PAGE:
As a self-interested, healthy member of America’s socioeconomic middle class, the only tenable option for me for health insurance is the government.

And I’m pretty sure that applies to everyone else too.

Now the question is: To flowchart this, or not to flowchart it?


A Depressing Analysis of the “Too Big To Fail” Phenomenon

June 25, 2009

Typing ‘too big to fail’ into Wikipedia gets this:

The Too Big to Fail policy is the idea that in economic regulation the largest and most interconnected businesses are “too big to [let] fail.”

The justification of Too Big To Fail (Henceforth abbreviated as TBTF) is essentially that a company can get so big that if it gets run incompetently, it will take down the entire economy, including all of us, and that this is really bad. My definition does not involve this justification. In fact, I think that justification is just an excuse, a distraction away from the real TBTF problem.

We didn’t get the bank bailout, after all, because politicians were concerned for the welfare of the people. We got the bank bailout because the banks asked for one. Politicians made little to no choice in the matter, except to get talked into it by lobbying organizations representing banks (and offering sweet reelection cash).

Which leads us to my definition of TBTF: An organization or group of organizations becomes Too Big To Fail when it gains the leverage to be able to purchase its’ continued existence from a third party even when it’s being run so badly that it should collapse.

The large banks, who essentially bribed the government into saving their asses, qualify for this definition. GM, in combination with their union, the UAW, accomplished the same, making them TBTF. In fact, all my TBTF businesses are also the government’s TBTF businesses.

But there is a difference – my analysis is predictive, because it comes with a theory.

Namely, that once a business is able to purchase TBTF power, that business can only collapse once the third party it’s purchasing TBTF power from collapses.

That is to say, I am predicting that the banks bailed out, and GM, will only be able to collapse once the government is bankrupt and no longer able to save them*.

So we’re looking at a number of supercorporations run by greedy, incompetent people, who can essentially keep getting rewarded for screwing up over and over, each time putting the government in that much more danger until finally the government collapses under corporate dead weight.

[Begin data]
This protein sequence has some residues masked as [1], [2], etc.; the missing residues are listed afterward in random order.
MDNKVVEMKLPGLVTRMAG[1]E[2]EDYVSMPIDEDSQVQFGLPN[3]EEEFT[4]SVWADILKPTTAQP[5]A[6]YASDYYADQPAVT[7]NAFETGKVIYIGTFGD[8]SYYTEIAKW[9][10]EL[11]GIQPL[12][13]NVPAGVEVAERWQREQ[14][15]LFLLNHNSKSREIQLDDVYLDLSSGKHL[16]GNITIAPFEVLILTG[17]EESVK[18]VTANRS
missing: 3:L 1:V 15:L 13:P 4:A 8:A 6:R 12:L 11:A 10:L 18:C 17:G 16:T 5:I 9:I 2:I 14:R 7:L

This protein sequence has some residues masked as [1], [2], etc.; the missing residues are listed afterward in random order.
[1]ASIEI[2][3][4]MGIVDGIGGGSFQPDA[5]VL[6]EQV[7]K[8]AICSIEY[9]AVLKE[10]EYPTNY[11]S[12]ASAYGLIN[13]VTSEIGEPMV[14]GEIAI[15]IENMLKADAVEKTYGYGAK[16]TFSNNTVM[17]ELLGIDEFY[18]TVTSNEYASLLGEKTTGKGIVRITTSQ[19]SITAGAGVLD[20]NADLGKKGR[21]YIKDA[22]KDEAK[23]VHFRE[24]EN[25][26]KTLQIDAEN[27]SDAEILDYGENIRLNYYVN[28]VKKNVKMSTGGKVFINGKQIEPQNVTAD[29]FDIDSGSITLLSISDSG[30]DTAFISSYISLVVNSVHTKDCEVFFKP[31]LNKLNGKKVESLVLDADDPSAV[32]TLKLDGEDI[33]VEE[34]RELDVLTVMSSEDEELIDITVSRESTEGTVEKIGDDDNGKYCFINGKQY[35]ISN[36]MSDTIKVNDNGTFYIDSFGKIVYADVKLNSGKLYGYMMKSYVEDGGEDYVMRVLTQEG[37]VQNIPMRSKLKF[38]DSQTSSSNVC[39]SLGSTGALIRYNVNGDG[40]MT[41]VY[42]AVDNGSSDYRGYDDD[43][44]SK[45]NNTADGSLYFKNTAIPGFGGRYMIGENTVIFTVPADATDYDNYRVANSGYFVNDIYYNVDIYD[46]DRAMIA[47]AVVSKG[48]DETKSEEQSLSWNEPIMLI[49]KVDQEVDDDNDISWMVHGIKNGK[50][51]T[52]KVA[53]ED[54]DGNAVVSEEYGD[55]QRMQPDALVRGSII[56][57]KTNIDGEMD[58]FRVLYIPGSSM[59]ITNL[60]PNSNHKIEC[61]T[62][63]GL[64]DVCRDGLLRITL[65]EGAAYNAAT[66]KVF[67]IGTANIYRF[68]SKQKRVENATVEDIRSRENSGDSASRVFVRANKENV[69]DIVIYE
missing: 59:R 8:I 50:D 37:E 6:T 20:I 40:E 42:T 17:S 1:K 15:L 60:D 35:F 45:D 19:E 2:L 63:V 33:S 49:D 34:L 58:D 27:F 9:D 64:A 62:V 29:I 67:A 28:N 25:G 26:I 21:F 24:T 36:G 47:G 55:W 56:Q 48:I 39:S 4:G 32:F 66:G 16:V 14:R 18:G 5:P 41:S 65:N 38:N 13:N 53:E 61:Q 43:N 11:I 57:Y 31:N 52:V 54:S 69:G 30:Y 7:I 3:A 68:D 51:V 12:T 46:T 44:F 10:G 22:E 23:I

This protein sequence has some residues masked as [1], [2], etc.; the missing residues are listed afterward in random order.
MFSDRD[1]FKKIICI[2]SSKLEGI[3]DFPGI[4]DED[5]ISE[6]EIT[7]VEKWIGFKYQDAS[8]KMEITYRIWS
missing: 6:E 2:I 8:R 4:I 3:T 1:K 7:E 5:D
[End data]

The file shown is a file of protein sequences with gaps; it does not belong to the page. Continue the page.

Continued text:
I told you in the title it’d be depressing!

Now, you may be wondering, “Well, so, are we all just doomed? What do we do about this?” Well, we might indeed all be just doomed. But the solution would be to cut down the power of any company big enough to effectively lobby the government by itself (like those banks), and to demolish any organizations coordinated enough to do the same (like, for instance, the RIAA).

Can that happen? Probably not. We’re living in a nation so utterly in the thrall of corporatism that the thought of actually controlling the entities that essentially run all our lives has become absurd.

So, yeah. Depressing.

*-It may be possible that this prediction could be wrong and yet the fundamental theory still correct, due to pricing modifications of TBTF power once invoked. In this event, verification of the theory would require much more in-depth examination of political corruption and campaign finance bribery. I hope this is the case, because this scenario offers a way for TBTF corporations to collapse possibly before the government goes with it.

All Economies Are Doomed!

June 12, 2009

So,  it occurred to me today that I am a market failure fatalist.

The systemic and all-consuming flaws inherent to the structure of the free market itself seem impossible to me to overcome, short total economic failure* (that probably includes all the rich people dying violently to clear up the nepotism).

A quick look at some of the problems I see, above and beyond known inherent free market flaws:

  • Self-interested actors function without ethical boundaries whenever possible – constant consumer visibility and vigilance is required to enforce a semblance of correct behavior upon industry decision-makers.
    • It is thus in the interest of said industry decision-makers to stifle consumer visibility, be it through intentional or unintentional process obfuscation, deliberate spread of misinformation, generating conflicts of interest for ideally unbiased individuals (such as scientists), or just outright lying – all to keep consumers from being aware of corporate practices and policies. Essentially, access to information about the market is an extremely valuable thing, but its’ widespread proliferation is essential for proper market function, and that proliferation is a common good which the market can not be expected to provide (further complicating things, the estimated value of that good may well exceed the value of the goods the information actually concerns).